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XSEDE IMPACT DECEMBER 2021

 
December 2021 | Science Highlights, Announcements & Upcoming Events
 
XSEDE helps the nation's most creative minds discover breakthroughs and solutions for some of the world's greatest scientific challenges. Through free, customized access to the National Science Foundation's advanced digital resources, consulting, training, and mentorship opportunities, XSEDE enables you to Discover More. Get started here.
 
Science Highlights
 
Supercomputer Simulations Illustrate a Way to End Dangerous "Forever Chemicals"
 
XSEDE allocations provide catalyst for cleaning up drinking water contaminants
 
 
On October 18, the U.S. Environmental Protection Agency (EPA) launched a new initiative to regulate synthetic chemicals known as per- and polyfluoroalkyls, or PFASs. 
 
These chemicals found in common household and industrial products – from food packaging to firefighting foams – contain bonds between carbon and fluorine atoms that are the strongest in organic chemistry. The EPA estimates most of the human population has been exposed to PFASs, which accumulate in the body over time and do not biodegrade. These "forever chemicals," widely used since the 1940s, have contaminated many water supplies across the country.
 
Scientists at the University of California Riverside (UCR) recently used Comet at the San Diego Supercomputer Center at UC San Diego to understand new approaches to removing PFASs in drinking water. Study results were published in October's Journal of Hazardous Materials.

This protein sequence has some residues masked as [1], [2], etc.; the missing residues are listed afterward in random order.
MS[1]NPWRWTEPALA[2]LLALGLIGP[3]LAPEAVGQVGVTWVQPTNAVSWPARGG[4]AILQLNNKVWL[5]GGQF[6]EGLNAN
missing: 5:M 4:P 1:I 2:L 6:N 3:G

Large-scale simulations show that electromagnetic radiation can be harnessed to safely decompose environmental contaminants. Credit: Bryan Wong, UC Riverside
 
XSEDE Resources Enable Simulation of Sound Waves to Manage Heat, Stress in Fluid Flow
 
Three-step computation holds promise in improving efficiency, reducing stress in power plants, electronics, offshore structures
 
 
Controlling transfer of the heat and momentum of a fluid across the very thin boundary layer between a fluid and a solid object is key to problems as different as generating electricity, cooling electronics and managing wave damage in offshore structures. Scientists from Purdue University used the XSEDE-allocated systems Bridges at the Pittsburgh Supercomputing Center (PSC), Comet at the San Diego Supercomputer Center (SDSC) and Stampede2 at the Texas Advanced Computing Center (TACC) to build and then run a massive simulation showing how sound waves can be used to control and tune friction between the fluid and the walls of a container – skin friction – and heat transfer. The technique holds promise for engineering more efficient devices with longer service lives.
 
 
The boundary layer around a human hand, in a Schlieren photograph that shows heat layers in the air. The boundary layer is the bright green border, most visible on the back of the hand. Credit: Gary Settles - Own work, CC BY-SA 3.0